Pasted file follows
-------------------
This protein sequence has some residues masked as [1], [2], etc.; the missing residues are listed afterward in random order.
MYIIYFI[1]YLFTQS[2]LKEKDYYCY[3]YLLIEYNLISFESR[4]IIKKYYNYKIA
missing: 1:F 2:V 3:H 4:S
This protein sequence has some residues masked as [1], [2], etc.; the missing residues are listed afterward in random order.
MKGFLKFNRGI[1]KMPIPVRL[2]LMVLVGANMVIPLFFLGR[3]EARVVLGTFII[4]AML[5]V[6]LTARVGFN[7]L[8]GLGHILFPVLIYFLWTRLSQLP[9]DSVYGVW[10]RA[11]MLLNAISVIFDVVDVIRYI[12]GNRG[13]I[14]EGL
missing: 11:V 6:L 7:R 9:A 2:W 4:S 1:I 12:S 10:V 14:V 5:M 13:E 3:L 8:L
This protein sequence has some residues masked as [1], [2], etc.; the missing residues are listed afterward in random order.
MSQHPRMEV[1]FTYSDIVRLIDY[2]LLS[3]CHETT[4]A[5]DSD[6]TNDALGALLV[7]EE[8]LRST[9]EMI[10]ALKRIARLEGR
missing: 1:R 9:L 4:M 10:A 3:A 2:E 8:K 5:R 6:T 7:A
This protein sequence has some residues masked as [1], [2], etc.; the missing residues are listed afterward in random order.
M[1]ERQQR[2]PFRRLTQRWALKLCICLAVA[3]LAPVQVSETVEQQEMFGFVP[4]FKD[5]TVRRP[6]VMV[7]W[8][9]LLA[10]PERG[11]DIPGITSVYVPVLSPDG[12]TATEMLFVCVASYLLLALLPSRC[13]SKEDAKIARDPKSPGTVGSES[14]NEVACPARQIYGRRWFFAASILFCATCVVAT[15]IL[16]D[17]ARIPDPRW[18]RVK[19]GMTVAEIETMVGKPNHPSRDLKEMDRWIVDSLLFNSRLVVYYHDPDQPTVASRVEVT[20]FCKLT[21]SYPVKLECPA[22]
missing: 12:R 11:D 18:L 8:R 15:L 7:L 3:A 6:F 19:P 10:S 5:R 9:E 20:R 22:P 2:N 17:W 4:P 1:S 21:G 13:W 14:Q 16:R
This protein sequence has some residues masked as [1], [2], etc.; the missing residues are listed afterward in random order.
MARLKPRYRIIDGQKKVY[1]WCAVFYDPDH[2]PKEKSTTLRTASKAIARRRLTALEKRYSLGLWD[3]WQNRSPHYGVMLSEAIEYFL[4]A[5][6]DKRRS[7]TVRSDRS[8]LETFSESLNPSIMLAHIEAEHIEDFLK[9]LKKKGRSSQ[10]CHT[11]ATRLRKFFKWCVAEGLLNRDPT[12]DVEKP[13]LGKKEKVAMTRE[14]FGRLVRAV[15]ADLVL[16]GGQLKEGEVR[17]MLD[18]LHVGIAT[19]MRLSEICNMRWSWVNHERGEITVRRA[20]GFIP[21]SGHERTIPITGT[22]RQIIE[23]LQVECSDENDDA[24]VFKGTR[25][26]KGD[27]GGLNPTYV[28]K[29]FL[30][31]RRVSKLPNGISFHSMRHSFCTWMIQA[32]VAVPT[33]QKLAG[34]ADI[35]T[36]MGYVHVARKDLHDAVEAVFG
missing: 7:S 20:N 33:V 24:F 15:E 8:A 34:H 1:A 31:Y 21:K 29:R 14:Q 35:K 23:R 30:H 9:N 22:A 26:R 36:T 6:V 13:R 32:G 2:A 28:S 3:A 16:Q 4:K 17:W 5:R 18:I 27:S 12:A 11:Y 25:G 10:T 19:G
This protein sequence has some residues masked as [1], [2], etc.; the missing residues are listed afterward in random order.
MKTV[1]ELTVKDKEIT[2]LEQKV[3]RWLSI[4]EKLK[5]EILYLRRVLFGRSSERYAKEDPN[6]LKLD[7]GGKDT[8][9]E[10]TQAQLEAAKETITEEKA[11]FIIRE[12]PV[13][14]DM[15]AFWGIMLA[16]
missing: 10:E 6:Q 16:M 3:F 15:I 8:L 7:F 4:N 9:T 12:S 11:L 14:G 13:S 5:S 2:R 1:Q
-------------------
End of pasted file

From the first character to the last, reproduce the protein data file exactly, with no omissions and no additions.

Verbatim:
This protein sequence has some residues masked as [1], [2], etc.; the missing residues are listed afterward in random order.
MYIIYFI[1]YLFTQS[2]LKEKDYYCY[3]YLLIEYNLISFESR[4]IIKKYYNYKIA
missing: 1:F 2:V 3:H 4:S
This protein sequence has some residues masked as [1], [2], etc.; the missing residues are listed afterward in random order.
MKGFLKFNRGI[1]KMPIPVRL[2]LMVLVGANMVIPLFFLGR[3]EARVVLGTFII[4]AML[5]V[6]LTARVGFN[7]L[8]GLGHILFPVLIYFLWTRLSQLP[9]DSVYGVW[10]RA[11]MLLNAISVIFDVVDVIRYI[12]GNRG[13]I[14]EGL
missing: 11:V 6:L 7:R 9:A 2:W 4:S 1:I 12:S 10:V 14:V 5:M 13:E 3:L 8:L
This protein sequence has some residues masked as [1], [2], etc.; the missing residues are listed afterward in random order.
MSQHPRMEV[1]FTYSDIVRLIDY[2]LLS[3]CHETT[4]A[5]DSD[6]TNDALGALLV[7]EE[8]LRST[9]EMI[10]ALKRIARLEGR
missing: 1:R 9:L 4:M 10:A 3:A 2:E 8:K 5:R 6:T 7:A
This protein sequence has some residues masked as [1], [2], etc.; the missing residues are listed afterward in random order.
M[1]ERQQR[2]PFRRLTQRWALKLCICLAVA[3]LAPVQVSETVEQQEMFGFVP[4]FKD[5]TVRRP[6]VMV[7]W[8][9]LLA[10]PERG[11]DIPGITSVYVPVLSPDG[12]TATEMLFVCVASYLLLALLPSRC[13]SKEDAKIARDPKSPGTVGSES[14]NEVACPARQIYGRRWFFAASILFCATCVVAT[15]IL[16]D[17]ARIPDPRW[18]RVK[19]GMTVAEIETMVGKPNHPSRDLKEMDRWIVDSLLFNSRLVVYYHDPDQPTVASRVEVT[20]FCKLT[21]SYPVKLECPA[22]
missing: 12:R 11:D 18:L 8:R 15:L 7:L 3:A 6:F 19:P 10:S 5:R 9:E 20:R 22:P 2:N 17:W 4:P 1:S 21:G 13:W 14:Q 16:R
This protein sequence has some residues masked as [1], [2], etc.; the missing residues are listed afterward in random order.
MARLKPRYRIIDGQKKVY[1]WCAVFYDPDH[2]PKEKSTTLRTASKAIARRRLTALEKRYSLGLWD[3]WQNRSPHYGVMLSEAIEYFL[4]A[5][6]DKRRS[7]TVRSDRS[8]LETFSESLNPSIMLAHIEAEHIEDFLK[9]LKKKGRSSQ[10]CHT[11]ATRLRKFFKWCVAEGLLNRDPT[12]DVEKP[13]LGKKEKVAMTRE[14]FGRLVRAV[15]ADLVL[16]GGQLKEGEVR[17]MLD[18]LHVGIAT[19]MRLSEICNMRWSWVNHERGEITVRRA[20]GFIP[21]SGHERTIPITGT[22]RQIIE[23]LQVECSDENDDA[24]VFKGTR[25][26]KGD[27]GGLNPTYV[28]K[29]FL[30][31]RRVSKLPNGISFHSMRHSFCTWMIQA[32]VAVPT[33]QKLAG[34]ADI[35]T[36]MGYVHVARKDLHDAVEAVFG
missing: 7:S 20:N 33:V 24:F 15:E 8:A 34:H 1:A 31:Y 21:K 29:R 14:Q 35:K 23:R 30:H 9:N 22:A 26:R 36:T 6:V 13:R 32:G 2:A 28:S 3:A 16:Q 4:K 17:W 5:R 18:I 27:S 12:A 11:Y 25:G 10:T 19:G
This protein sequence has some residues masked as [1], [2], etc.; the missing residues are listed afterward in random order.
MKTV[1]ELTVKDKEIT[2]LEQKV[3]RWLSI[4]EKLK[5]EILYLRRVLFGRSSERYAKEDPN[6]LKLD[7]GGKDT[8][9]E[10]TQAQLEAAKETITEEKA[11]FIIRE[12]PV[13][14]DM[15]AFWGIMLA[16]
missing: 10:E 6:Q 16:M 3:F 15:I 8:L 7:F 4:N 9:T 12:S 11:L 14:G 13:S 5:S 2:R 1:Q